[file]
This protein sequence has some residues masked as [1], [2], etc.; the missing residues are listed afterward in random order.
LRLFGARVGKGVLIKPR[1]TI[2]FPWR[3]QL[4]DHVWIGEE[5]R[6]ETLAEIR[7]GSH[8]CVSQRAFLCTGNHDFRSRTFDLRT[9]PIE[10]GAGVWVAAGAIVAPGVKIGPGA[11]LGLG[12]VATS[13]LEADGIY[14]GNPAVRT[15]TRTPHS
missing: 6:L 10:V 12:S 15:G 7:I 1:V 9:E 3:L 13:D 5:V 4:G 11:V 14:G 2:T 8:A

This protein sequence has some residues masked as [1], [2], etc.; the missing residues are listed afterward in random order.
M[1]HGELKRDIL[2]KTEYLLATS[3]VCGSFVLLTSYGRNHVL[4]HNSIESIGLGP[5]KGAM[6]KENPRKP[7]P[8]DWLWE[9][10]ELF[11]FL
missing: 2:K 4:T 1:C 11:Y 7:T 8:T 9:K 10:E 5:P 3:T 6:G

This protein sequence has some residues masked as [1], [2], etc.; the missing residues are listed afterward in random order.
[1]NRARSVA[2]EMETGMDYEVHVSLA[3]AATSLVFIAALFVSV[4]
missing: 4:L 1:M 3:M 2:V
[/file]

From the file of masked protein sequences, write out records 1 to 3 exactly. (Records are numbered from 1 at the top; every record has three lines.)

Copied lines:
This protein sequence has some residues masked as [1], [2], etc.; the missing residues are listed afterward in random order.
LRLFGARVGKGVLIKPR[1]TI[2]FPWR[3]QL[4]DHVWIGEE[5]R[6]ETLAEIR[7]GSH[8]CVSQRAFLCTGNHDFRSRTFDLRT[9]PIE[10]GAGVWVAAGAIVAPGVKIGPGA[11]LGLG[12]VATS[13]LEADGIY[14]GNPAVRT[15]TRTPHS
missing: 6:L 10:V 12:S 15:G 7:I 1:V 9:E 3:L 13:D 5:V 4:G 11:V 14:G 2:T 8:A

This protein sequence has some residues masked as [1], [2], etc.; the missing residues are listed afterward in random order.
M[1]HGELKRDIL[2]KTEYLLATS[3]VCGSFVLLTSYGRNHVL[4]HNSIESIGLGP[5]KGAM[6]KENPRKP[7]P[8]DWLWE[9][10]ELF[11]FL
missing: 2:K 4:T 1:C 11:Y 7:T 8:T 9:K 10:E 5:P 3:T 6:G

This protein sequence has some residues masked as [1], [2], etc.; the missing residues are listed afterward in random order.
[1]NRARSVA[2]EMETGMDYEVHVSLA[3]AATSLVFIAALFVSV[4]
missing: 4:L 1:M 3:M 2:V